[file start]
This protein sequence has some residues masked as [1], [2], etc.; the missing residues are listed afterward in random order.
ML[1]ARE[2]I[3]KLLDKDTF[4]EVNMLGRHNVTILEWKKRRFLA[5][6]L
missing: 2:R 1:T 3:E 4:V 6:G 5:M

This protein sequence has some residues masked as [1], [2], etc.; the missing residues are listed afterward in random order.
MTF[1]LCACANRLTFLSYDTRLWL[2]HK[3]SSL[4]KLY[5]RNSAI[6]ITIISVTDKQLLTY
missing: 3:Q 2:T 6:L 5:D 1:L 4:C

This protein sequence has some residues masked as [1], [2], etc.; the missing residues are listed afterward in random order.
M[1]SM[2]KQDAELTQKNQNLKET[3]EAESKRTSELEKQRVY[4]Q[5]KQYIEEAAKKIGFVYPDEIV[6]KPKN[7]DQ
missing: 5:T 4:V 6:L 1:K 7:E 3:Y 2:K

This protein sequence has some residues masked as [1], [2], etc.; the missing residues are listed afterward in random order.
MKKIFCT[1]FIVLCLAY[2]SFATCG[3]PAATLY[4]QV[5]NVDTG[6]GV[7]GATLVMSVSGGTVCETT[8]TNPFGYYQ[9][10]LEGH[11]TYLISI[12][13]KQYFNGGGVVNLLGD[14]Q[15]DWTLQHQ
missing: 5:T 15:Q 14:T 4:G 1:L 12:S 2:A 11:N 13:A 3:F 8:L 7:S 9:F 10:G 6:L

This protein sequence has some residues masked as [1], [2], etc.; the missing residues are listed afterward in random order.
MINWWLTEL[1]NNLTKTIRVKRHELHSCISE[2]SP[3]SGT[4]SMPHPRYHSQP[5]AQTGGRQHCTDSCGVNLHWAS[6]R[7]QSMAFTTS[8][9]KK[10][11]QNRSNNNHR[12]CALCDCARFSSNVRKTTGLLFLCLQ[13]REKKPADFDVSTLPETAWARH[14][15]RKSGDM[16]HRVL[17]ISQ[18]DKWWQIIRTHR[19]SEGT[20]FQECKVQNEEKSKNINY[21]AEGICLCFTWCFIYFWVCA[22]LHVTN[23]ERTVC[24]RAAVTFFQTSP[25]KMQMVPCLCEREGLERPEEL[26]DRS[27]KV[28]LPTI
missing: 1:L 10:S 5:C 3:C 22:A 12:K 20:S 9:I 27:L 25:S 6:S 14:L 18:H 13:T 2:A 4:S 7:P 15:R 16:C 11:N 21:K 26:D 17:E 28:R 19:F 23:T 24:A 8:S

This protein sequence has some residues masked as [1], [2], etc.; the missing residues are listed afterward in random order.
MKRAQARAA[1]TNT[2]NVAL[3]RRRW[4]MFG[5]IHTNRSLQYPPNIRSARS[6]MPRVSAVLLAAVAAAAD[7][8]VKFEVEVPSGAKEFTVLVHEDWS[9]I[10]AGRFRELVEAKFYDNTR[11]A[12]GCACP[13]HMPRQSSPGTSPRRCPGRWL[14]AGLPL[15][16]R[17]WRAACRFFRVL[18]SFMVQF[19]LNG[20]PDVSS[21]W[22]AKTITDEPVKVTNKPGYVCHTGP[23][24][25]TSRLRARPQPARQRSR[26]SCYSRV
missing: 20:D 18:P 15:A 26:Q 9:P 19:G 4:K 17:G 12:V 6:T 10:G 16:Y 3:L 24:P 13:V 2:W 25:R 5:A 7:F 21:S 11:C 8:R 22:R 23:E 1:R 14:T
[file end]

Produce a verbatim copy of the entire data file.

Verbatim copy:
This protein sequence has some residues masked as [1], [2], etc.; the missing residues are listed afterward in random order.
ML[1]ARE[2]I[3]KLLDKDTF[4]EVNMLGRHNVTILEWKKRRFLA[5][6]L
missing: 2:R 1:T 3:E 4:V 6:G 5:M

This protein sequence has some residues masked as [1], [2], etc.; the missing residues are listed afterward in random order.
MTF[1]LCACANRLTFLSYDTRLWL[2]HK[3]SSL[4]KLY[5]RNSAI[6]ITIISVTDKQLLTY
missing: 3:Q 2:T 6:L 5:D 1:L 4:C

This protein sequence has some residues masked as [1], [2], etc.; the missing residues are listed afterward in random order.
M[1]SM[2]KQDAELTQKNQNLKET[3]EAESKRTSELEKQRVY[4]Q[5]KQYIEEAAKKIGFVYPDEIV[6]KPKN[7]DQ
missing: 5:T 4:V 6:L 1:K 7:E 3:Y 2:K

This protein sequence has some residues masked as [1], [2], etc.; the missing residues are listed afterward in random order.
MKKIFCT[1]FIVLCLAY[2]SFATCG[3]PAATLY[4]QV[5]NVDTG[6]GV[7]GATLVMSVSGGTVCETT[8]TNPFGYYQ[9][10]LEGH[11]TYLISI[12][13]KQYFNGGGVVNLLGD[14]Q[15]DWTLQHQ
missing: 5:T 15:Q 14:T 4:G 1:L 12:S 2:A 11:N 13:A 3:F 8:L 7:S 9:F 10:G 6:L

This protein sequence has some residues masked as [1], [2], etc.; the missing residues are listed afterward in random order.
MINWWLTEL[1]NNLTKTIRVKRHELHSCISE[2]SP[3]SGT[4]SMPHPRYHSQP[5]AQTGGRQHCTDSCGVNLHWAS[6]R[7]QSMAFTTS[8][9]KK[10][11]QNRSNNNHR[12]CALCDCARFSSNVRKTTGLLFLCLQ[13]REKKPADFDVSTLPETAWARH[14][15]RKSGDM[16]HRVL[17]ISQ[18]DKWWQIIRTHR[19]SEGT[20]FQECKVQNEEKSKNINY[21]AEGICLCFTWCFIYFWVCA[22]LHVTN[23]ERTVC[24]RAAVTFFQTSP[25]KMQMVPCLCEREGLERPEEL[26]DRS[27]KV[28]LPTI
missing: 1:L 10:S 5:C 3:C 22:A 12:K 20:S 9:I 27:L 25:S 6:S 14:L 18:H 13:T 2:A 4:S 7:P 15:R 16:C 11:N 21:K 26:D 17:E 28:R 19:F 23:T 24:A 8:S

This protein sequence has some residues masked as [1], [2], etc.; the missing residues are listed afterward in random order.
MKRAQARAA[1]TNT[2]NVAL[3]RRRW[4]MFG[5]IHTNRSLQYPPNIRSARS[6]MPRVSAVLLAAVAAAAD[7][8]VKFEVEVPSGAKEFTVLVHEDWS[9]I[10]AGRFRELVEAKFYDNTR[11]A[12]GCACP[13]HMPRQSSPGTSPRRCPGRWL[14]AGLPL[15][16]R[17]WRAACRFFRVL[18]SFMVQF[19]LNG[20]PDVSS[21]W[22]AKTITDEPVKVTNKPGYVCHTGP[23][24][25]TSRLRARPQPARQRSR[26]SCYSRV
missing: 20:D 18:P 15:A 26:Q 9:P 19:G 4:K 17:G 12:V 6:T 10:G 16:Y 3:L 24:P 13:V 2:W 25:R 5:A 7:F 21:S 11:C 8:R 22:R 23:E 1:R 14:T